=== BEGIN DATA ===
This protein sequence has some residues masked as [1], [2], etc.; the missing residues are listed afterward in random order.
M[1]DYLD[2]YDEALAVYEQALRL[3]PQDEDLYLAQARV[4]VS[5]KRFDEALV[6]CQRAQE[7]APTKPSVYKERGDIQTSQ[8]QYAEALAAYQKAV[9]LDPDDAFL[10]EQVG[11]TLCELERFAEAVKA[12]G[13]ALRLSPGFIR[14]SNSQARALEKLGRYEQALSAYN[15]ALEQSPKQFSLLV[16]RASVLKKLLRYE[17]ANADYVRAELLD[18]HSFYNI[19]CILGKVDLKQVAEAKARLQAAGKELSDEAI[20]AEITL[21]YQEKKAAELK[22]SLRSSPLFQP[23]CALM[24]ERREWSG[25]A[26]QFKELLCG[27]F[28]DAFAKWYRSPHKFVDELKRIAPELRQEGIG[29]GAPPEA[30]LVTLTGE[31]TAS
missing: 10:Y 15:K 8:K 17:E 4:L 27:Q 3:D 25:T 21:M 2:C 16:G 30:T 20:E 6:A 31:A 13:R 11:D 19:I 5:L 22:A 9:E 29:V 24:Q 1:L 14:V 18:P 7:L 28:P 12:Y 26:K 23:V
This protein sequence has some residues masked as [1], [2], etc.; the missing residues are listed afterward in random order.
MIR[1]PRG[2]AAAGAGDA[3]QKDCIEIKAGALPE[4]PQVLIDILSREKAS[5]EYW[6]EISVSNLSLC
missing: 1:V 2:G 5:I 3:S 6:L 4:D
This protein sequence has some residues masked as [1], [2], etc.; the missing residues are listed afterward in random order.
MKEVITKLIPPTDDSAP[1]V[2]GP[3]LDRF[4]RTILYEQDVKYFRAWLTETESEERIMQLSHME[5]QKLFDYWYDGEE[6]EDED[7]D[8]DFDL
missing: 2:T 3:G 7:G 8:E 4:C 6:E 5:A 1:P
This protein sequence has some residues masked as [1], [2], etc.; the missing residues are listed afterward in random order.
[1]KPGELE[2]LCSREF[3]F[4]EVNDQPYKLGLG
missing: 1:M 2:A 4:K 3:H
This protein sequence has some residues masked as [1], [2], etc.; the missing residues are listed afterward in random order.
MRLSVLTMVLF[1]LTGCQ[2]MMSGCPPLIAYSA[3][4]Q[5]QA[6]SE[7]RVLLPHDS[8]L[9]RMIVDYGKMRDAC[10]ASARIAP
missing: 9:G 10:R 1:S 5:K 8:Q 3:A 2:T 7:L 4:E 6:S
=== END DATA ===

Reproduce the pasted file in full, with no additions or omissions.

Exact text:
This protein sequence has some residues masked as [1], [2], etc.; the missing residues are listed afterward in random order.
M[1]DYLD[2]YDEALAVYEQALRL[3]PQDEDLYLAQARV[4]VS[5]KRFDEALV[6]CQRAQE[7]APTKPSVYKERGDIQTSQ[8]QYAEALAAYQKAV[9]LDPDDAFL[10]EQVG[11]TLCELERFAEAVKA[12]G[13]ALRLSPGFIR[14]SNSQARALEKLGRYEQALSAYN[15]ALEQSPKQFSLLV[16]RASVLKKLLRYE[17]ANADYVRAELLD[18]HSFYNI[19]CILGKVDLKQVAEAKARLQAAGKELSDEAI[20]AEITL[21]YQEKKAAELK[22]SLRSSPLFQP[23]CALM[24]ERREWSG[25]A[26]QFKELLCG[27]F[28]DAFAKWYRSPHKFVDELKRIAPELRQEGIG[29]GAPPEA[30]LVTLTGE[31]TAS
missing: 10:Y 15:K 8:K 17:E 4:L 27:Q 3:D 25:T 21:M 2:C 16:G 30:T 20:E 6:A 31:A 13:R 11:D 19:I 5:L 22:A 9:E 29:V 24:Q 1:L 14:V 18:P 7:L 28:P 12:Y 26:K 23:V
This protein sequence has some residues masked as [1], [2], etc.; the missing residues are listed afterward in random order.
MIR[1]PRG[2]AAAGAGDA[3]QKDCIEIKAGALPE[4]PQVLIDILSREKAS[5]EYW[6]EISVSNLSLC
missing: 1:V 2:G 5:I 3:S 6:L 4:D
This protein sequence has some residues masked as [1], [2], etc.; the missing residues are listed afterward in random order.
MKEVITKLIPPTDDSAP[1]V[2]GP[3]LDRF[4]RTILYEQDVKYFRAWLTETESEERIMQLSHME[5]QKLFDYWYDGEE[6]EDED[7]D[8]DFDL
missing: 2:T 3:G 7:G 8:E 4:C 6:E 5:A 1:P
This protein sequence has some residues masked as [1], [2], etc.; the missing residues are listed afterward in random order.
[1]KPGELE[2]LCSREF[3]F[4]EVNDQPYKLGLG
missing: 1:M 2:A 4:K 3:H
This protein sequence has some residues masked as [1], [2], etc.; the missing residues are listed afterward in random order.
MRLSVLTMVLF[1]LTGCQ[2]MMSGCPPLIAYSA[3][4]Q[5]QA[6]SE[7]RVLLPHDS[8]L[9]RMIVDYGKMRDAC[10]ASARIAP
missing: 9:G 10:R 1:S 5:K 8:Q 3:A 2:T 7:L 4:E 6:S